…And while we’re on the subject. Here’s one of my all time favourite development spots – the “safe water” one with Jennifer Connelly. It’s great ’cause the viewer can easily relate to it – without having to imagine an alien situation in a country they couldn’t even find on a map.
ADAM WESTBROOK (top future journalism blogger)
I think I agree with the sentiment of the other commenters on this one.
To the video first off, no doubt it is powerful (to whoever made it, your use of audio is fantastic). But like Phil Maguire said you haven’t told us what country this is (it looks like northern Iraq, but the captions suggest Central Africa). I guess what that does is reduce it to a cinematic emotional punch, which sadly western audiences are all too used too. It has a temporary punch, but I think it would be forgotten by the time the credits roll on the movie they’ve actually gone to see. I’m assuming this is faked as well, which undermines it slightly further.
This is great though because it gives us a chance to talk about how charities tell the world what they do. I think there’s real opportunity for journalists and NGOs to work together (just like Duckrabbit, Weyo, Media Storm and Story4 and many others are doing). It offers a real chance for indepth reporting which the msm don’t have time or money for – but just the type of reporting which is needed to end the negative image of Africa which Daniel quite rightly says still exists. Duckrabbit nailed it in the intro – charities must stop PRing us, and start telling us the real truth.
But Pete it’s great you’re taking responses on this. DuckRabbit – thanks for opening the debate up.
JOHN BENNETT (author)
Personally speaking, I don’t think MSF is particularly well-known in the UK, and as a consequence, I’d have been tempted to lead with a more positive message about the work they do, and the successes they’ve had. I’m not sure the ad really conveys who MSF are to a wider British audience who don’t know them. Having said that, shocking is always going to get more editorial media attention, so I guess it’s always a tempting tactic.
However, if I were MSF, now I’ve got people’s attention, I’d follow this up pretty quickly with a more explanatory and upbeat piece about the work MSF do and the value of contributions, etc.
CIARA LEEMING (journalist/photojournalist)
Like some of the other commentators, I have slightly mixed feelings about this.
Much as the whole concept of PR and marketing doesn’t sit comfortably with my professional instincts, I understand that charities need to fundraise and to get their message across. On occasions I have worked with NGOs to provide the materials to do this – but I’ve always worked completely as a journalist and been given the freedom to cover an issue as I see fit. I’m pleased you haven’t wasted huge sums making this and securing time at the cinemas, but I see the need to have impact….and this ad certainly does have impact for me, although quite what the lasting impression is I’m not yet sure.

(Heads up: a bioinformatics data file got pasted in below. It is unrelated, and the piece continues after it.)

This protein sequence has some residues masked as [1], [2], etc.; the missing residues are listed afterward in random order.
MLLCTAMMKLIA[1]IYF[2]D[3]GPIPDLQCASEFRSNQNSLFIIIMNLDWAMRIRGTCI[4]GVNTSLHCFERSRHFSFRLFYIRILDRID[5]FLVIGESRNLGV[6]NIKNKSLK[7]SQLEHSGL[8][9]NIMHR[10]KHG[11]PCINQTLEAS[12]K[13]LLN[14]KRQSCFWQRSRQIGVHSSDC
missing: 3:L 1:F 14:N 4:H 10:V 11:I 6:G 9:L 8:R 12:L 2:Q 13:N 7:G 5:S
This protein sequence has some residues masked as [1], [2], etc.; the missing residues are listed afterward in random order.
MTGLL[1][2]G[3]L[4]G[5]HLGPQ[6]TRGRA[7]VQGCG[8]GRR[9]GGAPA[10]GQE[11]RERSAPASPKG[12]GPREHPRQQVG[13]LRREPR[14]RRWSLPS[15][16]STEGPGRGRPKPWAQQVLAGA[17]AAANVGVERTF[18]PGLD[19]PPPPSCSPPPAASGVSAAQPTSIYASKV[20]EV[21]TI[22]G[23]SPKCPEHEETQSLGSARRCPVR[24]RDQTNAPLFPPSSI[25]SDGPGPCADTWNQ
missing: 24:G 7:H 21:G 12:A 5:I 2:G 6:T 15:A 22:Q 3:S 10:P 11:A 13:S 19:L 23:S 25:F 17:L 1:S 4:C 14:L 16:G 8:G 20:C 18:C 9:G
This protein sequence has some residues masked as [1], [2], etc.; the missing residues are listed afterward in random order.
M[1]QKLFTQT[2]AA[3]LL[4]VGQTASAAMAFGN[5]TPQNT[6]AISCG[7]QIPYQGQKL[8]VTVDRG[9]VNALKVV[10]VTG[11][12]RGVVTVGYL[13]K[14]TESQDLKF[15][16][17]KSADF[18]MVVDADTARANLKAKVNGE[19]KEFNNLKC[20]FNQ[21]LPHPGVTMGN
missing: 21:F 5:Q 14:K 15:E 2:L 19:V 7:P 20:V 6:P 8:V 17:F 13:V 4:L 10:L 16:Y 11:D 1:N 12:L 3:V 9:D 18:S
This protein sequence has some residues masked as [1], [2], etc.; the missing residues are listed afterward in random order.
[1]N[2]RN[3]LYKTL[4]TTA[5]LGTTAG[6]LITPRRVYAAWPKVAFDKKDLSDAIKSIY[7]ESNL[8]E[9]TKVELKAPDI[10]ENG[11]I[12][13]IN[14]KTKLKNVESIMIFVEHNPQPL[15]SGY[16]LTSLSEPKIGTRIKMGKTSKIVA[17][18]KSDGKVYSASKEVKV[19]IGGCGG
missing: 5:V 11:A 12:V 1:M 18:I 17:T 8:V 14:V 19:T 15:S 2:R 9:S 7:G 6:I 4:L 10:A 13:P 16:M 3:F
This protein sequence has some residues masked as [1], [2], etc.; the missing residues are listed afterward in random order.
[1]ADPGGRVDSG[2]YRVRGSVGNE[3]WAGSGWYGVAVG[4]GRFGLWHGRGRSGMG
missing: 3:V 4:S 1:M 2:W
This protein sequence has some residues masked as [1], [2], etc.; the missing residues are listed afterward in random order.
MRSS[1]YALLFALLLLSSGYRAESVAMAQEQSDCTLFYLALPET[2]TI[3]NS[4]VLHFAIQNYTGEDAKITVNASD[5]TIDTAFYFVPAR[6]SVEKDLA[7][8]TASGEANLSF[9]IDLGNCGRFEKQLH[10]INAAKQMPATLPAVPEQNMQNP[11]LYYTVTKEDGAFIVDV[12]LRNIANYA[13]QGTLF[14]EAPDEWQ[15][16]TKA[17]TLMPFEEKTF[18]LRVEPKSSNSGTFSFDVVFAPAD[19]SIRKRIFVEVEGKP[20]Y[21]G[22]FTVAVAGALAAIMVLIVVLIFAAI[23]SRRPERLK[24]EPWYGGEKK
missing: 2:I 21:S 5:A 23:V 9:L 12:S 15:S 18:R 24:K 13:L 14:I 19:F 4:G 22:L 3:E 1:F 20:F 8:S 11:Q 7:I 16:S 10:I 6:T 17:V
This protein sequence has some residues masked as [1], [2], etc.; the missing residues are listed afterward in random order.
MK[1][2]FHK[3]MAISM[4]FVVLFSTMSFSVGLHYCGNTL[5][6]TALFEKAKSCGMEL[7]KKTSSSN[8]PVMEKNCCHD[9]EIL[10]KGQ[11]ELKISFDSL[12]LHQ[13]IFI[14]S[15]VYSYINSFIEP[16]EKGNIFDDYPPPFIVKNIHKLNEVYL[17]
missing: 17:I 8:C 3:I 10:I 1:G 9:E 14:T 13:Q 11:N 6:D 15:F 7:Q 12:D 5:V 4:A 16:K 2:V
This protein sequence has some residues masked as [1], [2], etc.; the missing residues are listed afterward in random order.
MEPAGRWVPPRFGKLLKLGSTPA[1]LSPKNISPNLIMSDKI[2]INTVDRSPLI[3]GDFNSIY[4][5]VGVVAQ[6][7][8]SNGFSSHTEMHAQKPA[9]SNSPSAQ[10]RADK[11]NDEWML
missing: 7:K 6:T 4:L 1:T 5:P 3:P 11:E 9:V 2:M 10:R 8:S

Yet, as people have said, it lacks context and actually tells us nothing about MSF and what you really do. We probably know of this NGO because we work within the media and related disciplines. My parents, for example, have probably never heard of you and just wouldn’t get anything out of this.
I’m not personally convinced that everything needs to be hard-hitting if it is to have some kind of impact.
Also, I can’t help but feel it’s actually quite a patronising advert. Patronising to the viewer – who presumably doesn’t merit a fuller explanation of what you do, or the context for what we are seeing.
But more importantly, perhaps, I find it patronising towards the communities you are working with. Maybe I’m being unfair and putting in meanings that shouldn’t be there – but it leaves me with the feeling that this situation would be a bleak pit of hopelessness without the heroic efforts of MSF…I dunno, it just leaves me with a slightly uneasy feeling – that I have quite a lot when thinking of the large-scale NGO “industry” – that it all smacks a little bit of modern-day cultural imperialism. But that’s probably more my own hang-up.